Kine Petersen – Intern at Spreckley
In a social media age, where news and scandals spread like wildfire on social media, small and seemingly ‘insignificant’ matters can very quickly go viral. Negative or disapproving social posts can rapidly escalate among the huge social audience and consequently result in real PR headaches for organisations and individuals alike. In this era, people can no longer afford to be reckless.
This is where PR comes in. Implementing a proper PR strategy and knowing what to say – and in many cases more importantly, what not to say – could spare reputational management and sustain good relations. Clearly, it is much easier to avoid the damage being done in the first place than to try to repair it after it has occurred. Those responsible for social platforms must remain vigilant to possible consequences of posts.
Morrisons recently experienced the wrath of social media after posting a not so cleverly worded casting ad online, searching for actors with “northern accents” – but specifically stating that those from Liverpool should not apply. This obviously didn’t sit too well with Scousers as they quickly took to Twitter to voice their anger. Before the rise of social media, this ad would probably have gone unnoticed and received little attention. But with the growth in technologies, it only takes a few actions of the thumb to instantly turn a minor situation into a major problem.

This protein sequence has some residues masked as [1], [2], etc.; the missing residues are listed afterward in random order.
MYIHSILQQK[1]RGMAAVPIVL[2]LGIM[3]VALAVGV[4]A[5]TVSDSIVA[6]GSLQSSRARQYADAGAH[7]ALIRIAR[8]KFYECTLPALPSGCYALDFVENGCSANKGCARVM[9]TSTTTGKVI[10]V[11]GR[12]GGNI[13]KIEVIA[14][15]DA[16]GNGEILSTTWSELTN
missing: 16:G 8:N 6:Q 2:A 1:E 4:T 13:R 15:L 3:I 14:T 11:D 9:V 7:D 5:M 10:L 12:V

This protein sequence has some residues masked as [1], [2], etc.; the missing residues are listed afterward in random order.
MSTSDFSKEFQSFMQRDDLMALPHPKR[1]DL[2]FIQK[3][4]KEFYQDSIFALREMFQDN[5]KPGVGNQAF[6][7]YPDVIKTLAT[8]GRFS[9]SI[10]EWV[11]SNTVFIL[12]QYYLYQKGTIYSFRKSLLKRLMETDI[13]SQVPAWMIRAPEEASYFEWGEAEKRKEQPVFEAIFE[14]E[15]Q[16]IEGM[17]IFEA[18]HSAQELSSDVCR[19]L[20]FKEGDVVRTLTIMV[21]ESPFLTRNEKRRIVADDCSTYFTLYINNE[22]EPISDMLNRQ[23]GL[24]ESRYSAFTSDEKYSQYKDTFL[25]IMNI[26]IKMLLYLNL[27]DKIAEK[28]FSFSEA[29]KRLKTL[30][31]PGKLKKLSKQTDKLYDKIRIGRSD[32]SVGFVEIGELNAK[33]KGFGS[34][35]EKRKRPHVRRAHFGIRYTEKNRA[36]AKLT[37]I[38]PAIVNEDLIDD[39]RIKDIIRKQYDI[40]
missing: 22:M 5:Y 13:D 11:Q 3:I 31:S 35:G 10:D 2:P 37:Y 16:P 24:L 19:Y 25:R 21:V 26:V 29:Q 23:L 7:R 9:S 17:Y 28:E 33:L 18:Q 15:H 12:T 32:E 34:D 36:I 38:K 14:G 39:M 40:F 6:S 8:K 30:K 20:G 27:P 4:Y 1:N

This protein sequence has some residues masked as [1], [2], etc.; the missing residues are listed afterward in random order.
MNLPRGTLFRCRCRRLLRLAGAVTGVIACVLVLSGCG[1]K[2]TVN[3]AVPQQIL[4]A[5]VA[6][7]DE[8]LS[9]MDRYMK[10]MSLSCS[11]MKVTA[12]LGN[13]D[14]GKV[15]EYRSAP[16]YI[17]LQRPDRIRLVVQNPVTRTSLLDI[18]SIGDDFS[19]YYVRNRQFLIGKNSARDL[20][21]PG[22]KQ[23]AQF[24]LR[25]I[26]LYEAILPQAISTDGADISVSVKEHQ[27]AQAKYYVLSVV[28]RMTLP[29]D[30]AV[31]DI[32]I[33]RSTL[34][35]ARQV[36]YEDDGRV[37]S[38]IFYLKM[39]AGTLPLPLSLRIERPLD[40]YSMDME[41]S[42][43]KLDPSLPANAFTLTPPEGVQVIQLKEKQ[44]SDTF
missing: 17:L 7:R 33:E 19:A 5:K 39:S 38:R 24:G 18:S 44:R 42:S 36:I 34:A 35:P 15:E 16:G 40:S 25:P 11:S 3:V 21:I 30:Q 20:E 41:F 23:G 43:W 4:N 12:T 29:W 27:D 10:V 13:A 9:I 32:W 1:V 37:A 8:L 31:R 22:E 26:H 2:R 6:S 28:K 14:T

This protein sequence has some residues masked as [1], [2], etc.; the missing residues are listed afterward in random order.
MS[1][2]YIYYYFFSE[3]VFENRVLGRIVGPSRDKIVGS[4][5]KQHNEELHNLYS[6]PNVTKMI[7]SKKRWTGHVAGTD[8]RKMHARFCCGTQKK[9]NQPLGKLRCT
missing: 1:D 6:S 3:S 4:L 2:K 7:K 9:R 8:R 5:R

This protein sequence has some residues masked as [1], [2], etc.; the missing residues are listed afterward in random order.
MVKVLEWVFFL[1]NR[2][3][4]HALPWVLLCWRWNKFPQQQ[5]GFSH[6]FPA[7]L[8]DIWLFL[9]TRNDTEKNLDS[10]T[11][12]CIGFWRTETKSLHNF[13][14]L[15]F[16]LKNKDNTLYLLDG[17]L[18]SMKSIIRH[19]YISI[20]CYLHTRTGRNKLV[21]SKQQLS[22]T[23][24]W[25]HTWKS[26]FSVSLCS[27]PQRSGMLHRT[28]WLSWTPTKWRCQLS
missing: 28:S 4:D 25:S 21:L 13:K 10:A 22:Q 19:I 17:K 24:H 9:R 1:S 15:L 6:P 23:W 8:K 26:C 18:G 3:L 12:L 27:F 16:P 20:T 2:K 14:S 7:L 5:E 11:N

Gourmet Burger Kitchen (GBK) also found itself in a similar situation, earlier this year, after launching what was perceived as an offensive campaign that ridiculed vegetarians and vegans. With ads such as pictures of cows with captions: “they eat grass so you don’t have to” and “vegetarian resistance is futile”, the restaurant chain managed to spark outrage among social users.
Following the outrage, GBK caved into pressure and removed the ads, while apologising and proclaiming that their intentions were “light-hearted”. It seems that this tactic may have saved face for the company and they have been able to bounce back nicely after the debacle.
It remains to be seen if Morrisons manages to do the same. They have already apologised profoundly, though refusing to acknowledge responsibility for the ad. Chances are that it will all blow over and be forgotten, eventually. However, the consequences could be very damaging to their business if the people of Liverpool decide to boycott Morrisons and turn towards one of its competitors. Perhaps implementing a proper PR strategy could have saved Morrisons from this social media mishap.